Thanks to David T. Zava, Ph.D. for this technical explanation:

The Steroid Hormone Family
Some hormones are composed of large proteins and others of small fatty substances derived from cholesterol. One class derived from cholesterol belongs to a family of hormones termed steroids. The steroid family is broken down into five major categories including the estrogens (estradiol, estriol, estrone), progesterone, androgens (DHEA, testosterone, androstenedione), glucocorticoids (cortisol, cortisone), and mineralcorticoids (aldosterone). Cholesterol is converted to the mother steroid hormone, pregnenolone, which is then further converted in the ovaries, testes, and adrenal glands to the other hormones, as directed by protein hormone signals from the brain.

The Brain Controls Steroid Hormone Synthesis
How much, and what type of steroid hormone is produced is controlled by specific chemical messages from the brain. In women, the brain message FSH (follicle stimulating hormone) signals the ovaries to produce estrogens. LH (luteinizing hormone), produced during the second half of the menstrual cycle then signals the ovaries to produce progesterone, which helps to balance and slow estrogen-stimulated growth. In men, LH signals the testes to manufacture testosterone. Stress, in the form of physical, emotional, or dietary, signals the brain to produce ACTH (adrenocorticotropin hormone), which in turn signals the adrenal glands to produce cortisol that regulates glucose levels in the blood and activates immune response to foreign invaders such as viruses and bacteria.

Why only some tissues respond to hormones

Once the steroid hormones are released into the bloodstream they are carried within seconds to different tissues throughout the body. While all cells of the body are bathed in the steroid hormones, only some respond to the hormone signal. For example, cells in the breast, uterus, and brain respond to estrogens, whereas muscle cells do not.

Response to a specific hormone requires the presence of a specific steroid-binding receptor protein present within the cell. When the steroid enters the cell it binds and activates the receptor, which in turn, activates unique gene sites that orchestrate the production of new cell products such as enzymes, structural proteins, and new receptors to other hormones. For example, estrogens bind to estrogen receptor in cells of the breast and uterus and trigger the synthesis of growth-promoting factors, leading to cell growth and division. Estrogens also induce receptors for progesterone, allowing subsequent cell response to progesterone produced during the luteal phase of the menstrual cycle. Progesterone, through its own receptor system, invokes the synthesis of its own unique cell products, including secretory proteins (needed for the fertilized egg to adhere to the wall of the uterus) and proteins that down-regulate the receptor for estrogen, shutting off further tissue response to estrogens. In the brain, estrogens promote synthesis of neurotransmitters such as serotonin, essential for normal brain function.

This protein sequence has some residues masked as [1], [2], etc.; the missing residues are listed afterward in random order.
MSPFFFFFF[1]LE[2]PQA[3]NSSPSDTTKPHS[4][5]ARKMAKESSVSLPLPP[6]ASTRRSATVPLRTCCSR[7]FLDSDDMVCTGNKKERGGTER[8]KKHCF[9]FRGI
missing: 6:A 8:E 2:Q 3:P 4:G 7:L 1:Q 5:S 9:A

Each of the different steroid hormones is responsible for regulating thousands of unique and different cellular products needed for general cell maintenance and repair as well reproduction, immune modulation, and brain function. In short, steroid hormones are powerful molecules essential for maintaining physical and mental health. So it is not difficult to see why an imbalance of any one hormone can throw your physical and mental health out of balance, causing aggravating and even serious health problems

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